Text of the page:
HHS Seeks $600 Million For Health Law Enrollment Efforts

Just in case Congress doesn’t pass President Barack Obama’s fiscal 2015 budget plan, officials at the Department of Health and Human Services say they have other options for finding the money they need to implement the health care law.

HHS Seeks $600 Million For Health Law Enrollment Efforts

Copies of U.S. President Barack Obama’s fiscal year 2015 budget are shown for sale at the Government Printing Office in Washington (Photo by Win McNamee/Getty Images).

The law is expected to generate $1.2 billion in user fees—including those on health insurers who participate in its online marketplaces, or exchanges. The administration’s budget requests an additional $600 million to help run the federal marketplace, call centers and other outreach efforts, said Ellen Murray, assistant HHS secretary for financial resources.

If Congress doesn’t agree, she said, the secretary’s office has the authority to transfer funds from existing accounts, or to tap the agency’s non-recurring expense fund, which allows the agency to take money from expired accounts and use it for information technology and other capital investments. 

“We would be looking at all those resources, as we are doing this year,” Murray said at a news briefing Tuesday about the budget. “But our expectation and hope is that Congress will provide the dollars we need.”

Funding for the federal exchange has been a trouble spot before. The health law provided funding for states to run their own exchanges, but because of strong Republican opposition to the law, more than half the states opted to let the federal government do that job instead. The law did not have adequate funding for such a large effort, and HHS officials have taken the money from other accounts.

Congressional Republicans, who have tried to defund all or part of the health law, balked before at adding money for the health law and are highly unlikely to approve an administration request for additional implementation funding.  In addition, in December the House and Senate Budget Committee chairs, Rep. Paul Ryan, R-Wis., and Sen. Patty Murray, D-Wash., agreed to a budget deal that set federal government spending caps for fiscal 2015 and rolled back some of the automatic spending cuts known as “sequestration.”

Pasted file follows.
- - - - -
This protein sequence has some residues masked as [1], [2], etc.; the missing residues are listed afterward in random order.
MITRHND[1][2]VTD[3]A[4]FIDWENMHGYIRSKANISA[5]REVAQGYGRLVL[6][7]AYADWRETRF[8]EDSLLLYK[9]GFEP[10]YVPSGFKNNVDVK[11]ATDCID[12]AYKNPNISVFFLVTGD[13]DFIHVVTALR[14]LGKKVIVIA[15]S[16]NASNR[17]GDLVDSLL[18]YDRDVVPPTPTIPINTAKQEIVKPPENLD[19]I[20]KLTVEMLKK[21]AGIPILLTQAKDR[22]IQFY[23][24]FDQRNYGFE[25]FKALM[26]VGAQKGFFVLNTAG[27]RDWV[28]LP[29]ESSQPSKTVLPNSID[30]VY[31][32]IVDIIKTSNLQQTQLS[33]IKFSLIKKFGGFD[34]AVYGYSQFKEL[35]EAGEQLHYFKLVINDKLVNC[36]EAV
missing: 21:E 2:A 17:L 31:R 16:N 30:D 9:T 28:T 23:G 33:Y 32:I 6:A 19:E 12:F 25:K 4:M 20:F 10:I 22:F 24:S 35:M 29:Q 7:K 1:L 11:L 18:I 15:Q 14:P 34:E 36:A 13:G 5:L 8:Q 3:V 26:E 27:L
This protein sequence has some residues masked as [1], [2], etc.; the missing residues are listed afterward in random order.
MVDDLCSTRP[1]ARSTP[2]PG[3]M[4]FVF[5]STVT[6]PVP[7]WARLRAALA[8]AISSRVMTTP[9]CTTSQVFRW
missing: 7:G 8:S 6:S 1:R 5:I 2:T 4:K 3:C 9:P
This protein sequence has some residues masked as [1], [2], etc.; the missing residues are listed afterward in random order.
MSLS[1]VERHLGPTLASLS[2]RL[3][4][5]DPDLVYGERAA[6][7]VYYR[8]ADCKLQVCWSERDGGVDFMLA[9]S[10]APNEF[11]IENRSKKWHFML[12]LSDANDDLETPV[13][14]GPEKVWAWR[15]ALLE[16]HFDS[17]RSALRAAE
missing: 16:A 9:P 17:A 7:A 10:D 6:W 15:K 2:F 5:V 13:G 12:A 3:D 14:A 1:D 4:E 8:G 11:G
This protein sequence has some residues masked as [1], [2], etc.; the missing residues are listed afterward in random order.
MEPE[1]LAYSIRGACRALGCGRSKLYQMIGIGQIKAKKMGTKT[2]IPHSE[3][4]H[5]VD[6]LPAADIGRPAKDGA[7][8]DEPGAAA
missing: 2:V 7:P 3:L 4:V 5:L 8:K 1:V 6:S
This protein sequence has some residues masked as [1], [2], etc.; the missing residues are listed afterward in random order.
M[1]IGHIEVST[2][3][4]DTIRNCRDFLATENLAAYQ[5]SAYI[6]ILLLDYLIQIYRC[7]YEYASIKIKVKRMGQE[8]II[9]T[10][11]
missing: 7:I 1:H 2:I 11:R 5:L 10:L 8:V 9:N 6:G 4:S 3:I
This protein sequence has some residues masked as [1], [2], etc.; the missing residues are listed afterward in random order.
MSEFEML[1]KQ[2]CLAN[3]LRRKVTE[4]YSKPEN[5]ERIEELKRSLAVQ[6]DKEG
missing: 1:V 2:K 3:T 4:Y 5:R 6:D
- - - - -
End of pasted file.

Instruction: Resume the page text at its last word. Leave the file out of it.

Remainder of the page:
Ryan and House Republicans are widely expected to put forth and pass a fiscal 2015 budget plan to outline the party’s spending priorities before midterm elections this fall where they are fighting to win control of the Senate and maintain or increase their majority in the House. Murray has said  she is not pursuing a budget resolution this spring. “This budget year is settled and it wouldn’t be productive to relitigate it so soon after our two-year deal,” she said.

As it laid out its fiscal 2015 budget plans Tuesday, the administration also said it is proposing trimming $402 billion from Medicare, Medicaid and other federal health programs “by implementing payment innovations and other reforms that encourage high quality and efficient care.”

Some of those provisions were contained in previous budget plans, including last year’s proposal. Those ideas include:

  • Asking higher-income Medicare beneficiaries to pay more for coverage.
  • Requiring future retirees to pay higher copays for outpatient services such as doctor’s visits and home health care.
  • Reducing hospitals’ and other providers’ Medicare reimbursements.
  • Increasing the rebates that drug makers are required to pay for drugs dispensed to Medicare’s poorest beneficiaries.

Obama’s budget would also extend for an extra year a provision in the health law that pays Medicaid primary care providers at the same rates as those in Medicare.

Groups representing Medicare recipients expressed concern that the 2015 budget proposal may be shifting costs to the elderly.

“Instead of shifting additional costs onto Medicare beneficiaries, we must look for savings throughout the entire health care system, as the rising cost of health care threatens people of all ages,” said AARP Executive Vice President Nancy A. LeaMond.   

Hospitals, doctors and other Medicare providers, already dealing with payment reductions mandated by the health law and sequestration cuts, said Obama’s plan would cause additional harm. “Even before these new reductions, Medicare and Medicaid reimburse hospitals for less than the cost of providing services.  Moreover, one in four hospitals operate totally in the red,” American Hospital Association President Rich Umbdenstock said in a statement. “The administration’s proposal would impact access to the latest treatments and technologies, and may bring about longer waits for care and fewer caregivers to treat our nation’s sickest patients. “

House Ways and Means Committee Chairman Dave Camp, R-Mich., criticized the Obama for ignoring “what he once saw as a crisis in our entitlement programs.” He added, in a statement, “By leaving out any reforms to protect and preserve Social Security and Medicare, the President has chosen to provide political cover in an election year rather than provide solutions for our nation’s seniors and future generations.”